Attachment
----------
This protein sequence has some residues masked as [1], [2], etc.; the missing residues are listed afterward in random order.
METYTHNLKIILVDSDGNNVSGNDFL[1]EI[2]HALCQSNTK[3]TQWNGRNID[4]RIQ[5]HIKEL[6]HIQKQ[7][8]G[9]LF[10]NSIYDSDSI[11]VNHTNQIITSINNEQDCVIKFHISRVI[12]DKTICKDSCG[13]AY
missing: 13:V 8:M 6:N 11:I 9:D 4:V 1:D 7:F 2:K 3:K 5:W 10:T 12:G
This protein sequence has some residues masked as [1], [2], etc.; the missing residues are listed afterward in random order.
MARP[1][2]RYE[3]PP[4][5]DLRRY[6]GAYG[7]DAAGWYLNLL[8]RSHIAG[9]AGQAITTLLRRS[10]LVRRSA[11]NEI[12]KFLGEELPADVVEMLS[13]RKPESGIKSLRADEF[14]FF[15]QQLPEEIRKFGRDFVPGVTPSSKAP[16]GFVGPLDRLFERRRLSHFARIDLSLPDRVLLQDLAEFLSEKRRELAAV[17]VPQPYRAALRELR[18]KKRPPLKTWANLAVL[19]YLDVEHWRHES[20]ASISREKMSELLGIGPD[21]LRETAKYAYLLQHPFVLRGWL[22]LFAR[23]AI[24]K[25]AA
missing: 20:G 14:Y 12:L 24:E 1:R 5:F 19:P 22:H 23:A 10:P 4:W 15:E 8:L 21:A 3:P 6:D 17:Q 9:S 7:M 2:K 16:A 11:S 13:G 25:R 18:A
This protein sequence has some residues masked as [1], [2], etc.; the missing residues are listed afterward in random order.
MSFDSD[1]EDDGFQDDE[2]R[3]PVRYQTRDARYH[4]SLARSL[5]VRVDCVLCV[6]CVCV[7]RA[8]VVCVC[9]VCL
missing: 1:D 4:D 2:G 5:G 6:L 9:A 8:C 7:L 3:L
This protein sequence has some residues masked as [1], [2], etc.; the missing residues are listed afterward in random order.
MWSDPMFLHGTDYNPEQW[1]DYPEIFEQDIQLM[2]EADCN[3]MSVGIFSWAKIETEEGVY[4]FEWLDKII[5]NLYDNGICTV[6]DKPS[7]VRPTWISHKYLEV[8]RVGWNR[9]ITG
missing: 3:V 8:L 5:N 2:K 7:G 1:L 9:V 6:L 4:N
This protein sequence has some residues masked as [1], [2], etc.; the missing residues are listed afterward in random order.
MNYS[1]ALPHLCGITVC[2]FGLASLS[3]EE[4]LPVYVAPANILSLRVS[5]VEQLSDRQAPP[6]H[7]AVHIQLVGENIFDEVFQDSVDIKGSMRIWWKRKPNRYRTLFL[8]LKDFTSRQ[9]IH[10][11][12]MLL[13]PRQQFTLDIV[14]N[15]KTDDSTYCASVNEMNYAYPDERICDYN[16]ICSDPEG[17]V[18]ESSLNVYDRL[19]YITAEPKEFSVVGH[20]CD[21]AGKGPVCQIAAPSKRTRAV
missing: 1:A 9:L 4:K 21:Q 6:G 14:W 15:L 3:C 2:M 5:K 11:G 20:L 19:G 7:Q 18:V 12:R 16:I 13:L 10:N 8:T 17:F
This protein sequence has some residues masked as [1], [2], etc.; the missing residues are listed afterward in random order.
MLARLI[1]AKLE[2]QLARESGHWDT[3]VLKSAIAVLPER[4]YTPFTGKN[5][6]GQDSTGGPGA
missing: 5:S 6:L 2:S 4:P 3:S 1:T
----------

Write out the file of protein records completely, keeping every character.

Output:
This protein sequence has some residues masked as [1], [2], etc.; the missing residues are listed afterward in random order.
METYTHNLKIILVDSDGNNVSGNDFL[1]EI[2]HALCQSNTK[3]TQWNGRNID[4]RIQ[5]HIKEL[6]HIQKQ[7][8]G[9]LF[10]NSIYDSDSI[11]VNHTNQIITSINNEQDCVIKFHISRVI[12]DKTICKDSCG[13]AY
missing: 13:V 8:M 6:N 11:I 9:D 4:V 1:D 7:F 2:K 3:K 5:W 10:T 12:G
This protein sequence has some residues masked as [1], [2], etc.; the missing residues are listed afterward in random order.
MARP[1][2]RYE[3]PP[4][5]DLRRY[6]GAYG[7]DAAGWYLNLL[8]RSHIAG[9]AGQAITTLLRRS[10]LVRRSA[11]NEI[12]KFLGEELPADVVEMLS[13]RKPESGIKSLRADEF[14]FF[15]QQLPEEIRKFGRDFVPGVTPSSKAP[16]GFVGPLDRLFERRRLSHFARIDLSLPDRVLLQDLAEFLSEKRRELAAV[17]VPQPYRAALRELR[18]KKRPPLKTWANLAVL[19]YLDVEHWRHES[20]ASISREKMSELLGIGPD[21]LRETAKYAYLLQHPFVLRGWL[22]LFAR[23]AI[24]K[25]AA
missing: 20:G 14:Y 12:L 24:E 1:R 5:F 19:P 22:H 23:A 10:P 4:W 15:E 8:L 21:A 3:P 6:D 17:Q 9:S 7:M 2:K 16:A 11:S 13:G 25:R 18:A
This protein sequence has some residues masked as [1], [2], etc.; the missing residues are listed afterward in random order.
MSFDSD[1]EDDGFQDDE[2]R[3]PVRYQTRDARYH[4]SLARSL[5]VRVDCVLCV[6]CVCV[7]RA[8]VVCVC[9]VCL
missing: 1:D 4:D 2:G 5:G 6:L 9:A 8:C 7:L 3:L
This protein sequence has some residues masked as [1], [2], etc.; the missing residues are listed afterward in random order.
MWSDPMFLHGTDYNPEQW[1]DYPEIFEQDIQLM[2]EADCN[3]MSVGIFSWAKIETEEGVY[4]FEWLDKII[5]NLYDNGICTV[6]DKPS[7]VRPTWISHKYLEV[8]RVGWNR[9]ITG
missing: 3:V 8:L 5:N 2:K 7:G 1:L 9:V 6:L 4:N
This protein sequence has some residues masked as [1], [2], etc.; the missing residues are listed afterward in random order.
MNYS[1]ALPHLCGITVC[2]FGLASLS[3]EE[4]LPVYVAPANILSLRVS[5]VEQLSDRQAPP[6]H[7]AVHIQLVGENIFDEVFQDSVDIKGSMRIWWKRKPNRYRTLFL[8]LKDFTSRQ[9]IH[10][11][12]MLL[13]PRQQFTLDIV[14]N[15]KTDDSTYCASVNEMNYAYPDERICDYN[16]ICSDPEG[17]V[18]ESSLNVYDRL[19]YITAEPKEFSVVGH[20]CD[21]AGKGPVCQIAAPSKRTRAV
missing: 1:A 9:L 4:K 21:Q 6:G 14:W 15:L 3:C 2:M 5:K 11:G 20:L 19:G 7:Q 18:V 12:R 16:I 13:L 10:N 8:T 17:F
This protein sequence has some residues masked as [1], [2], etc.; the missing residues are listed afterward in random order.
MLARLI[1]AKLE[2]QLARESGHWDT[3]VLKSAIAVLPER[4]YTPFTGKN[5][6]GQDSTGGPGA
missing: 5:S 6:L 2:S 4:P 3:S 1:T